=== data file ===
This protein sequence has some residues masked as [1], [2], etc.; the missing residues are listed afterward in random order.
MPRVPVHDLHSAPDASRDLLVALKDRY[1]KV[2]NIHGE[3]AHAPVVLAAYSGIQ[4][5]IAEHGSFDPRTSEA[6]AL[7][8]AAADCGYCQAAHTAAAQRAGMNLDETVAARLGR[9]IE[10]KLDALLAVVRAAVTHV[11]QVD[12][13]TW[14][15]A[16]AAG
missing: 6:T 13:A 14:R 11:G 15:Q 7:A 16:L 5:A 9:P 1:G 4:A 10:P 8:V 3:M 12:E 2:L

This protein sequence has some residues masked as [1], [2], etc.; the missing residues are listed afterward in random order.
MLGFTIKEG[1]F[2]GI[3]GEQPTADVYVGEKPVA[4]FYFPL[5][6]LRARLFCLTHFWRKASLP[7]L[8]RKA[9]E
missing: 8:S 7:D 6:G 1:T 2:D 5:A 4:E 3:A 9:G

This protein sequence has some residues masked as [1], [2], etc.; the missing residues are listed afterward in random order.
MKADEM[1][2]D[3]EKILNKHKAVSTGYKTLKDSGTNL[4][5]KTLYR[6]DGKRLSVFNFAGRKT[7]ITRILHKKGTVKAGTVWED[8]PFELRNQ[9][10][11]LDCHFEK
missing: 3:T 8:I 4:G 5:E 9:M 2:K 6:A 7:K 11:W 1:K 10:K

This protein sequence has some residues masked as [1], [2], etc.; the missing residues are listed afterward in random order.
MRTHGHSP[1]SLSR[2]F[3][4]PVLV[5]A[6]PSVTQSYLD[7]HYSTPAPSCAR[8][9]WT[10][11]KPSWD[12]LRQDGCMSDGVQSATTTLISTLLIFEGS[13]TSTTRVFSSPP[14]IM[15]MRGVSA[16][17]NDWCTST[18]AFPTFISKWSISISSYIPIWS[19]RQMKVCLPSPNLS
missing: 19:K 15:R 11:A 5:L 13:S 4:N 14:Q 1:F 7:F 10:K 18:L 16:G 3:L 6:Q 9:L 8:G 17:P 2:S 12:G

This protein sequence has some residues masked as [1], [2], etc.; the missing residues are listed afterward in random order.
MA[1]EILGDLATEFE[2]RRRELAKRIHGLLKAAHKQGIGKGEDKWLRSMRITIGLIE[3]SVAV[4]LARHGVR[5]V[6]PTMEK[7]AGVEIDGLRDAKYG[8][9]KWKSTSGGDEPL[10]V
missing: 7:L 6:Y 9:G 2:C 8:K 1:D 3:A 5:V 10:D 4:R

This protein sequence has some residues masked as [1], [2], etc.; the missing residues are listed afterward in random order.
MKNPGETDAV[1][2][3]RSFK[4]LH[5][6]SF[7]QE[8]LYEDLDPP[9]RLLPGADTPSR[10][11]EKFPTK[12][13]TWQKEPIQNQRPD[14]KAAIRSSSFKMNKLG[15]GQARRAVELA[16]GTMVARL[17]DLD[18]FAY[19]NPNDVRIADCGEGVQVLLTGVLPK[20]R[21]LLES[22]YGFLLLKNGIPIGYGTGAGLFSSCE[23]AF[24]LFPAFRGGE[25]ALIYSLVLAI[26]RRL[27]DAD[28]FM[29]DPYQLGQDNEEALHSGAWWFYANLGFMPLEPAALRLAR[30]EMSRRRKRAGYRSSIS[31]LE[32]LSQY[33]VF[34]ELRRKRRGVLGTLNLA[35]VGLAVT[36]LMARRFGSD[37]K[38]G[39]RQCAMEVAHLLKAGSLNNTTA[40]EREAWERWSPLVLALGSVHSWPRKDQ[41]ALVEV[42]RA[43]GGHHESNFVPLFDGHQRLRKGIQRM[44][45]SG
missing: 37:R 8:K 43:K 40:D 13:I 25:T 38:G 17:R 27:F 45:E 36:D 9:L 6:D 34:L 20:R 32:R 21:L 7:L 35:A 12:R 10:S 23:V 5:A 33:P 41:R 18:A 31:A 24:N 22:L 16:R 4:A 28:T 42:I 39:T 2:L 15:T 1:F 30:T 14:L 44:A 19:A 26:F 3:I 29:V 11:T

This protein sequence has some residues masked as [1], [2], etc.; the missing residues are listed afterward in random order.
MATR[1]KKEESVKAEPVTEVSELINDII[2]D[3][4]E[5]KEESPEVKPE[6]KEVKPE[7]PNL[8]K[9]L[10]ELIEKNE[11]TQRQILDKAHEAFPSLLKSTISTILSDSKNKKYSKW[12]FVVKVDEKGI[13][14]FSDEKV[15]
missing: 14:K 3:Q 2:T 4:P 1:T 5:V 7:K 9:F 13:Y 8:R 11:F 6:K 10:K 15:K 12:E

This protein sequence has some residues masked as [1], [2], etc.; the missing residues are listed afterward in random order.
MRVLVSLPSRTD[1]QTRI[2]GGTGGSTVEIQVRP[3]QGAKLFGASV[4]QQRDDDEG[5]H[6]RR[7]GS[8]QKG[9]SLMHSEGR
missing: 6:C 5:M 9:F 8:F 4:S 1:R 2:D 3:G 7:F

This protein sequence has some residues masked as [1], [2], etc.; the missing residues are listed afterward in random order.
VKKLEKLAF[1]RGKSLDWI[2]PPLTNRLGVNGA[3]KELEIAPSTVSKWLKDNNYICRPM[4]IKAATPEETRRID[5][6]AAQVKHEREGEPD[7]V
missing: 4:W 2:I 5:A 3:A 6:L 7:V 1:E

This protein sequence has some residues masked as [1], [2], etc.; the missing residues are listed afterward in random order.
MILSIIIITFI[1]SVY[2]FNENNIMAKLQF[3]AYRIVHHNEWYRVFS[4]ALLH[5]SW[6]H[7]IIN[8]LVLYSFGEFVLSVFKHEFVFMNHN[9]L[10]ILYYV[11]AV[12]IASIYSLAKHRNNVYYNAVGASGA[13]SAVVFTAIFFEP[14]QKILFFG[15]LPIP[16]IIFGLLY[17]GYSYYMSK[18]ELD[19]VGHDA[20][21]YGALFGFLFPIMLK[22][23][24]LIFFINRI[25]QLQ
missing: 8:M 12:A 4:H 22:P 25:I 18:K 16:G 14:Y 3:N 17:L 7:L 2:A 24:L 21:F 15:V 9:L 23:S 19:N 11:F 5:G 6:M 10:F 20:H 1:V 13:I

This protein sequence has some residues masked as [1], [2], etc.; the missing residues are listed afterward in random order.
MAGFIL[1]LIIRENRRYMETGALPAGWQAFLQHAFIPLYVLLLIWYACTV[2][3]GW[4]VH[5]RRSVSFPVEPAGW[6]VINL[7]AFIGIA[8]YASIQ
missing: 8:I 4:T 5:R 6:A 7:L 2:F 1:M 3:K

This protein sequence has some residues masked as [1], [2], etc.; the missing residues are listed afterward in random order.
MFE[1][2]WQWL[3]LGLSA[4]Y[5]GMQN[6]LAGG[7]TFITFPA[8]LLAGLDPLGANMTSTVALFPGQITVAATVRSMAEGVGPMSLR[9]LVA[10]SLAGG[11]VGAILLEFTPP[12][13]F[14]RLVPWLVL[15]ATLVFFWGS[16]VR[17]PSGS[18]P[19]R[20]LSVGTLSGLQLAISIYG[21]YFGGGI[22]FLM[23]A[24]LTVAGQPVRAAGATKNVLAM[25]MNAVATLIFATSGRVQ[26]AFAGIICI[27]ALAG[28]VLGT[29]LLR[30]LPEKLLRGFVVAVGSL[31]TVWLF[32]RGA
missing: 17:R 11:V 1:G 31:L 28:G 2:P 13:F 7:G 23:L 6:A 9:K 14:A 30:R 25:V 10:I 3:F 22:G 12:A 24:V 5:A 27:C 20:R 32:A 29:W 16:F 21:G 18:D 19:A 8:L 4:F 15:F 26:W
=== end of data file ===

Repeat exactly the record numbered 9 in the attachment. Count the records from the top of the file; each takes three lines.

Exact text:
This protein sequence has some residues masked as [1], [2], etc.; the missing residues are listed afterward in random order.
VKKLEKLAF[1]RGKSLDWI[2]PPLTNRLGVNGA[3]KELEIAPSTVSKWLKDNNYICRPM[4]IKAATPEETRRID[5][6]AAQVKHEREGEPD[7]V
missing: 4:W 2:I 5:A 3:A 6:L 7:V 1:E